In December of 2020, the US Department of Agriculture released the new Dietary Guidelines for Americans (2020-2025). The 164-page document outlines nutrition requirements that we should be following to keep ourselves in tip top shape. Some of those requirements came as quite a surprise, including the one that said we should aim to eat at least two servings of seafood (that’s eight ounces total) per week.
For many of us, seafood doesn’t make it onto our dinner plates on a weekly basis. But according to the new requirements, eating seafood twice a week is a simple way to increase your intake of lean protein while also helping you to get more beneficial nutrients into your diet.
So why is this important? The USDA emphasizes the huge need for more diversity in each of the more general food groups. While most Americans are consuming adequate amounts of protein in general, it’s noted that most of that protein comes from meat, eggs, and high-sodium dairy products like cheese. Swapping these foods for other protein-rich choices can make a huge difference to our overall health.
The USDA, therefore, insists that we should aim to eat more foods that fall into the other, more neglected, protein subgroups — like seafood and pulses (that’s beans, lentils, and peas). After all, eating more seafood compared to other types of protein can provide you with high amounts of other important nutrients like omega-3 fatty acids, vitamin D, thiamine, selenium, and iodine.
Seafood is particularly high in the omega-3 fatty acids eicosapentaenoic acid (EPA) and docosahexaenoic acid (DHA). While most Americans are meeting their protein needs, they are most often not meeting their needs of these extremely crucial fats. EPA and DHA have shown to help reduce inflammation which has been linked to a number of chronic health conditions, one of those being the number one killer in the country — heart disease.
On its own, DHA has shown to support brain function. Studies show that DHA actually increases blood flow in the brain during mental tasks. Other research suggests that it may play a preventative role for conditions like ADHD and Alzheimer’s. Seafoods that are highest in these fatty acids include salmon, mackerel, sardines, cod, and tuna.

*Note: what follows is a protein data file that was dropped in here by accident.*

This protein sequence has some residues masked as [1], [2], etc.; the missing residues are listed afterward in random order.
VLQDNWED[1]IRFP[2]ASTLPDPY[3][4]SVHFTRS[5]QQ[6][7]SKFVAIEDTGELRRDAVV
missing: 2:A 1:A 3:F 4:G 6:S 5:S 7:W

It is estimated that around 40 percent of Americans are deficient in Vitamin D, so it’s no wonder it is one of the key nutrients highlighted by the new guidelines. As we’ve seen with the covid-19 pandemic, vitamin D is absolutely essential to immune function. On top of that, vitamin D plays a role in the absorption of calcium, helping us to form and maintain strong bones as we age.
Research suggests that adequate intake of vitamin D provides us with protection from conditions like osteoporosis, hypertension, cancer, and even a number of autoimmune diseases. The best seafood sources of vitamin D include salmon, herring, sardines, and canned tuna — just be sure you’re choosing varieties with no salt added!
Seafood is also rich in metabolism-boosting thiamine (also called vitamin B1) and two important nutrients for thyroid health — selenium and iodine. All this being said, adding two servings of seafood into your weekly diet, per the new USDA guidelines, is a surefire way to give your body what it needs to thrive.